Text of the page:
5 lifestyle changes 'could halve stroke risk'

5 lifestyle changes 'could halve stroke risk'

Five simple lifestyle changes could allow women to more than halve their chances of having a stroke.

According to a new study, having a healthy diet, a moderate alcohol consumption, never smoking, remaining physically active and maintaining a healthy body mass index (BMI) could cut the risk of experiencing a stroke by 54 per cent.

The researchers studied 31,696 Swedish women with an average age of about 60. They were asked to complete a 350-item questionnaire about their diet and lifestyle and followed for an average of ten years.

A healthy BMI was considered below 25, while moderate alcohol consumption was defined as three to nine drinks per week and being physically active entailed walking or biking at least 40 minutes a day along with more vigorous exercise for at least one hour per week.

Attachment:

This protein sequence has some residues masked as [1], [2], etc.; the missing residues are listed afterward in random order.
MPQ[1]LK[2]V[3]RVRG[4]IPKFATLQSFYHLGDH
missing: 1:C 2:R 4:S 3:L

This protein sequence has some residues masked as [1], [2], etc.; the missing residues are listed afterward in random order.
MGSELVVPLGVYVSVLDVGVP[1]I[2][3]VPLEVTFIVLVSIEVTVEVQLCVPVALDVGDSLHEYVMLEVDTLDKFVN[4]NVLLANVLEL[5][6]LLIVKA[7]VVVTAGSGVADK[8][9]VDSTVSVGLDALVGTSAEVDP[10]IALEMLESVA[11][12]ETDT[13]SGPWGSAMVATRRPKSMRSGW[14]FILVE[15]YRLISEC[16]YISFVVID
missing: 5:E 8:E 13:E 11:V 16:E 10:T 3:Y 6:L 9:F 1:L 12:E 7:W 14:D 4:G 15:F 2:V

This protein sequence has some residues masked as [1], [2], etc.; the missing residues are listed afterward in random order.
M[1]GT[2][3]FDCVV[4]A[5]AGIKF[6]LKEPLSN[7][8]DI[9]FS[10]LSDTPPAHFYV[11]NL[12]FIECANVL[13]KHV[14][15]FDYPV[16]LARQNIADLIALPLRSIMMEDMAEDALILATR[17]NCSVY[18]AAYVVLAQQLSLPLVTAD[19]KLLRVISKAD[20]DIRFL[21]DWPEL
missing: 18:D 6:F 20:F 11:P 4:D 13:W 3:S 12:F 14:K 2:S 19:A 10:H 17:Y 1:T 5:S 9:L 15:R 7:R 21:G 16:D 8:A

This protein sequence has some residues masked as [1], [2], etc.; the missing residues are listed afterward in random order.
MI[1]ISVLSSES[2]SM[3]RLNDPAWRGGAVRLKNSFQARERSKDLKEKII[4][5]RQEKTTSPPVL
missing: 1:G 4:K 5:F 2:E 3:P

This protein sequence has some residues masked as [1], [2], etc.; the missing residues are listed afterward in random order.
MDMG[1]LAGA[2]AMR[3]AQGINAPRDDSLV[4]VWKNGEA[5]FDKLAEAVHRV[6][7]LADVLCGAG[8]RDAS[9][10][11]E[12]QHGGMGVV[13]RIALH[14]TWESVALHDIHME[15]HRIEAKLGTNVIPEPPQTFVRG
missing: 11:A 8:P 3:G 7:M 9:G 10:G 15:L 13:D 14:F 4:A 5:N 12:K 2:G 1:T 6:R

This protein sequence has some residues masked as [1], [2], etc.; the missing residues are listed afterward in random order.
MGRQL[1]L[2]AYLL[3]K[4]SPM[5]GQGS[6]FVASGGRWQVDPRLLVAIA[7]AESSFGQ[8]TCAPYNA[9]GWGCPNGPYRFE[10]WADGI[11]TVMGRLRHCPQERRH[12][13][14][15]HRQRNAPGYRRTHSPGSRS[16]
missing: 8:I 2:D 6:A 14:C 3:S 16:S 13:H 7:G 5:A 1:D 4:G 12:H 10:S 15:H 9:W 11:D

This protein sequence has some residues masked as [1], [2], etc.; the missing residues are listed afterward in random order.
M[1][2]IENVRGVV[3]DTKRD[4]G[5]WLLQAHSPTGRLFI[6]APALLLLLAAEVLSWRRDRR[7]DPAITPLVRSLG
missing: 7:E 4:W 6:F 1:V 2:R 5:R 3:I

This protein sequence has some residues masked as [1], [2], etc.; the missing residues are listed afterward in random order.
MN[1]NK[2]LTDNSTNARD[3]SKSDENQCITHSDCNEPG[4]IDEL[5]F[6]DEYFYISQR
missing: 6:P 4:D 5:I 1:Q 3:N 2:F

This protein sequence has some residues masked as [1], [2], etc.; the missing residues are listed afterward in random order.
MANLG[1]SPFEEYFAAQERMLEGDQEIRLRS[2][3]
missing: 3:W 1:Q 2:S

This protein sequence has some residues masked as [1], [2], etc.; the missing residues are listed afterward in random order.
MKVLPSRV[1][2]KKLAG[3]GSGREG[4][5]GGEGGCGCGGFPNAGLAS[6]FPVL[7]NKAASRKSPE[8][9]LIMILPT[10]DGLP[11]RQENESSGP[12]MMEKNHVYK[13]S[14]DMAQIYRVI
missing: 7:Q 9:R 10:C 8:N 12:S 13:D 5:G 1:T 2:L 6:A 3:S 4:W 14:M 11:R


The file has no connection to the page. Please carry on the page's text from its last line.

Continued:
In addition, a healthy diet was defined as within the top 50 per cent of a recommended food score measuring how frequently the individuals ate healthy foods such as fruits, vegetables and low-fat dairy products.

Only 589 women had all five healthy factors, while most had two or three of them and 1,535 had none.

There were 1,554 strokes among study participants and it was discovered that the risk of experiencing this medical condition decreased with every additional lifestyle factor.

A healthy diet was found to reduce the risk of having a type of stroke called a cerebral infarction by 13 per cent. The incidence was 28 strokes per 10,000 women per year compared to 43 strokes per 10,000 women per year among those with a less healthy diet.

Cerebral infarction is the most common cause of the condition, accounting for 80 to 85 per cent of all strokes. However, there was found to be no connection between healthy factors and hemorrhagic strokes, which make up 15 to 20 per cent of cases of the condition.

"Because the consequences of stroke are usually devastating and irreversible, prevention is of great importance," said study author Dr Susanna Larsson of the Karolinska Instituet in Stockholm, Sweden. 

"These results are exciting because they indicate that a healthy diet and lifestyle can substantially reduce the risk of stroke, and these are lifestyle choices that people can make or improve."